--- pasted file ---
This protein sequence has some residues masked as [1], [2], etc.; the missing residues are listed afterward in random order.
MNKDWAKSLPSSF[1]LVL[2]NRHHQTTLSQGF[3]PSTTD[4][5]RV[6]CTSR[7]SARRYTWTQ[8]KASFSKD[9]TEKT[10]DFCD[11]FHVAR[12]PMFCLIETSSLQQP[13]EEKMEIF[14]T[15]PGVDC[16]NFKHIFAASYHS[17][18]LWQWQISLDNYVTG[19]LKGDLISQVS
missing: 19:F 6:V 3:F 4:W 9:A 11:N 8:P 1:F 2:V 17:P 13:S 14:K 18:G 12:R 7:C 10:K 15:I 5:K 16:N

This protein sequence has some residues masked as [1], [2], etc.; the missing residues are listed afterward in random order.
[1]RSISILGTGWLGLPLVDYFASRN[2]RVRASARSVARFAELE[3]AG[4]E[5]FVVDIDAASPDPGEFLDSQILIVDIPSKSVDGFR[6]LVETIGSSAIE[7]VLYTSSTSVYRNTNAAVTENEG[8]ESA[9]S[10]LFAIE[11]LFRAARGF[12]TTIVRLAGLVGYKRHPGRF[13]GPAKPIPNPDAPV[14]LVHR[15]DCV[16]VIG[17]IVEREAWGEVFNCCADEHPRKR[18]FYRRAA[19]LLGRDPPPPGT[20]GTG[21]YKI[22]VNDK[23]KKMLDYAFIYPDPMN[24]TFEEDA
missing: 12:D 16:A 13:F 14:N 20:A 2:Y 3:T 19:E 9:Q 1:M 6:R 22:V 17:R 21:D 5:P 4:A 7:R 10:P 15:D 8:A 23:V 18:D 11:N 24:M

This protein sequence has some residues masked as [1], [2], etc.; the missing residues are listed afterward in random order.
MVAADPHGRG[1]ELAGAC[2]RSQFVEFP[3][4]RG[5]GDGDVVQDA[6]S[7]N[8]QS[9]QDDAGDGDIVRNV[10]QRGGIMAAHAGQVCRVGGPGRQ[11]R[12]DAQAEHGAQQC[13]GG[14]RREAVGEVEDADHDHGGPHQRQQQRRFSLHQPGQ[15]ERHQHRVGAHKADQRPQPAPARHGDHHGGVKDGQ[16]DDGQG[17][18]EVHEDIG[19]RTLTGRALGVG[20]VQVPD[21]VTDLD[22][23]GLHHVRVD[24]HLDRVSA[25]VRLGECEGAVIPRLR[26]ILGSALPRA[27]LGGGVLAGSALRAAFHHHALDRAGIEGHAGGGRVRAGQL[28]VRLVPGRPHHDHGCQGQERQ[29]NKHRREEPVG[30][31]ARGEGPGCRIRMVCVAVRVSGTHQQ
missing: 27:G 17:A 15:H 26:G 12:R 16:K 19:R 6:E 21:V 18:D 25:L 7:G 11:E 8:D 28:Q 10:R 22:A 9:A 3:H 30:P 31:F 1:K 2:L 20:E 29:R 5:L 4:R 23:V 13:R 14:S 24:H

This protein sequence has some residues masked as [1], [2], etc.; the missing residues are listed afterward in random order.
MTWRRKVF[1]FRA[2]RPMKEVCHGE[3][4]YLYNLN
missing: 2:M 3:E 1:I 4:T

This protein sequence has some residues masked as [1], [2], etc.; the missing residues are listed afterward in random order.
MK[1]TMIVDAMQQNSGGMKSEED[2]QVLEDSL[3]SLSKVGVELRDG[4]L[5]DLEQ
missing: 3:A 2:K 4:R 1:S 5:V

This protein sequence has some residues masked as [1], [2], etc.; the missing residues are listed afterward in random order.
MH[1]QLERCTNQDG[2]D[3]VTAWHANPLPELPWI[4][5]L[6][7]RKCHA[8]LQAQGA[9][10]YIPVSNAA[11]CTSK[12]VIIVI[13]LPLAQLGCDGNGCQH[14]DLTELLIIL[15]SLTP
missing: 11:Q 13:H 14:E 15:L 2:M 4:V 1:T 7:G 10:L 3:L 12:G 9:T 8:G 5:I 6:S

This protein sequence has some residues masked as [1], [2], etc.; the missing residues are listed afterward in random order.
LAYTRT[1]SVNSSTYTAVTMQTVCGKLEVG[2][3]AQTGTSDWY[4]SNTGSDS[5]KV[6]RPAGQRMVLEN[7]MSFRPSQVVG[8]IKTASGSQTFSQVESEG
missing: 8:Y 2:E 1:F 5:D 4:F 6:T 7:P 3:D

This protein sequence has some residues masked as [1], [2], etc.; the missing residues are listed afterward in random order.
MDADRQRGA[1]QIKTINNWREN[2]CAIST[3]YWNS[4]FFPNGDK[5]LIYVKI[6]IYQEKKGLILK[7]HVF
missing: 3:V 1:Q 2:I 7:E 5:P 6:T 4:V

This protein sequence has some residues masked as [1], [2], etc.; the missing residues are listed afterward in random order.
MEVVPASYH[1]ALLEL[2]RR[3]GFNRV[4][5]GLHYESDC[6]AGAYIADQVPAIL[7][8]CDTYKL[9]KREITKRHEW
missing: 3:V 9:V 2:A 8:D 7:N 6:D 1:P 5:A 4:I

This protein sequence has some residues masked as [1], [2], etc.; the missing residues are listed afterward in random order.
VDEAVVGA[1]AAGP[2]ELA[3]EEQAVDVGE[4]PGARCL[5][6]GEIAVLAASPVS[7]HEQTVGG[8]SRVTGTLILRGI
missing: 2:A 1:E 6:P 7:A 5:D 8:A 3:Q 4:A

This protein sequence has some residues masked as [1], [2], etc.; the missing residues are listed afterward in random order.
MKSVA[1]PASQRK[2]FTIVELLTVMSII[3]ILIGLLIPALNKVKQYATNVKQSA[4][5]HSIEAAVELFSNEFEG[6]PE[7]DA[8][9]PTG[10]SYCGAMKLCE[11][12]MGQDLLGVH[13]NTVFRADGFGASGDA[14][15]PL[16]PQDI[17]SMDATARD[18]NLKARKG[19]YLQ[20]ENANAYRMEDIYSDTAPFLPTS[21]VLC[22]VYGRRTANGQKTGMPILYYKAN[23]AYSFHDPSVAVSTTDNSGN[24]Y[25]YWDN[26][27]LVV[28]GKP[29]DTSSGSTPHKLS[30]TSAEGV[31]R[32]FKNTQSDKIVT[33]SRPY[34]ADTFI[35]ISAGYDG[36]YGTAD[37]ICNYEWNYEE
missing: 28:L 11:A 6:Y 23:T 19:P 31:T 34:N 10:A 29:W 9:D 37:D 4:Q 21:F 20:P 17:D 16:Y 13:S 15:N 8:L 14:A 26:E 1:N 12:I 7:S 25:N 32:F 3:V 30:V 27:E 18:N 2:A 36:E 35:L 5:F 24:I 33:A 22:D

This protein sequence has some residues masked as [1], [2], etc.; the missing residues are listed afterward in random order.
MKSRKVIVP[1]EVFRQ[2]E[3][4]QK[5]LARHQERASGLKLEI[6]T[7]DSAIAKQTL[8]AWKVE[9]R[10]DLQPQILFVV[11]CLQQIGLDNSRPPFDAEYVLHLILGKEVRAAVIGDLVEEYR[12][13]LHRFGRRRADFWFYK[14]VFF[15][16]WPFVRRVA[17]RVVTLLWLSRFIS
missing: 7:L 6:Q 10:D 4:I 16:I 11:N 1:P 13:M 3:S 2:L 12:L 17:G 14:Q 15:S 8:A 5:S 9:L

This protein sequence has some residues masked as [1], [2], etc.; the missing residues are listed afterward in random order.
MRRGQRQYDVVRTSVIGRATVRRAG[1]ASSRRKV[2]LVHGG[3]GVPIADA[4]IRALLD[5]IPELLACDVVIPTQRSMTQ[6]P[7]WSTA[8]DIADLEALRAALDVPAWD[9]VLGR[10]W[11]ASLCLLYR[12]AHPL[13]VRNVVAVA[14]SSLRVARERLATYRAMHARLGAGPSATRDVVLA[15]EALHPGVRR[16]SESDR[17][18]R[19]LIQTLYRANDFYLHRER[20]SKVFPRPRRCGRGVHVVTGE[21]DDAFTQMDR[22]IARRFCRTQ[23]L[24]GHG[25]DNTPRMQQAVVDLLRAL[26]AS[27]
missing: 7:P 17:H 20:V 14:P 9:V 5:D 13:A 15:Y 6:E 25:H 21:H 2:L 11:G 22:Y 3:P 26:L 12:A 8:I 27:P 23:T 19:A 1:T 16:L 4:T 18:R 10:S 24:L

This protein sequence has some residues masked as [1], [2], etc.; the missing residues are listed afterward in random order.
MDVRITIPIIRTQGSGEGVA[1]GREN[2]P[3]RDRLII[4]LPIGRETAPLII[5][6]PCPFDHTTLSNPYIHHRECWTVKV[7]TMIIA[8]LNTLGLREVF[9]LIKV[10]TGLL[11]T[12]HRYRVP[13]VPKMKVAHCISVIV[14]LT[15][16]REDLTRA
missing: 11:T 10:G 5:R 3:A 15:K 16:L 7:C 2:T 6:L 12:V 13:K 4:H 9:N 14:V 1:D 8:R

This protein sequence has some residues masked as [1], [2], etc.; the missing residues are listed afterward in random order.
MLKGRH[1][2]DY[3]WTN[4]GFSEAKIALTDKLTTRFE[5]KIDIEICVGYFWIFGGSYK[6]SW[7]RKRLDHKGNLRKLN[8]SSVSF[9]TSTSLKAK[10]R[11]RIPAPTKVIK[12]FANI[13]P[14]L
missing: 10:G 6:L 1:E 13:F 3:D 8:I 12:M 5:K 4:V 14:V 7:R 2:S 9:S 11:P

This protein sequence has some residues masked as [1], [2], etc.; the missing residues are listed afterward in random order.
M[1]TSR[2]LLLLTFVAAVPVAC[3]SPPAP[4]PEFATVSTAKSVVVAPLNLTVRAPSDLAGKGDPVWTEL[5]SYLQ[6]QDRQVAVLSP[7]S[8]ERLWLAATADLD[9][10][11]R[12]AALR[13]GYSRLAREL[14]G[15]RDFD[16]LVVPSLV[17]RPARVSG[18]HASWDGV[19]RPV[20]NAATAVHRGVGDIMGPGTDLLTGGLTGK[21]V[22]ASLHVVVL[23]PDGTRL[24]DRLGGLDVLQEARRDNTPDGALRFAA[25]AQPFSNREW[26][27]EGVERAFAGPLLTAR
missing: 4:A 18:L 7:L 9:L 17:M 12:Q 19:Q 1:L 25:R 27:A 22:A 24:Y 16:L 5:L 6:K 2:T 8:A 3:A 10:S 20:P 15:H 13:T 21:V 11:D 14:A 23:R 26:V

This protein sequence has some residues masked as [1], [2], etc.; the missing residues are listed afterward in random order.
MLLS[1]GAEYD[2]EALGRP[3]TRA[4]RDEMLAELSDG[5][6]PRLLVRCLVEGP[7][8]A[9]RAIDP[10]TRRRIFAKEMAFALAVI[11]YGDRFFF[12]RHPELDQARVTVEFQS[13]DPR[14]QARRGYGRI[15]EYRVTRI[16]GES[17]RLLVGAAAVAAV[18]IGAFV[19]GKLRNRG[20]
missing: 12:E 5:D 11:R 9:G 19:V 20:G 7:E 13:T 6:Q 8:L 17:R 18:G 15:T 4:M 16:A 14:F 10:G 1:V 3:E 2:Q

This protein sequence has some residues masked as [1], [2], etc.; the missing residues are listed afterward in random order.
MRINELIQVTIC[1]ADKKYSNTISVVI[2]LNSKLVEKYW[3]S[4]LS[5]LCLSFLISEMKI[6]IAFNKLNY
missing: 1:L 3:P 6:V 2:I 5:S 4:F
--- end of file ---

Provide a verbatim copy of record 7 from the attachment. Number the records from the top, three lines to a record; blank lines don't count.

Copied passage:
This protein sequence has some residues masked as [1], [2], etc.; the missing residues are listed afterward in random order.
LAYTRT[1]SVNSSTYTAVTMQTVCGKLEVG[2][3]AQTGTSDWY[4]SNTGSDS[5]KV[6]RPAGQRMVLEN[7]MSFRPSQVVG[8]IKTASGSQTFSQVESEG
missing: 8:Y 2:E 1:F 5:D 4:F 6:T 7:P 3:D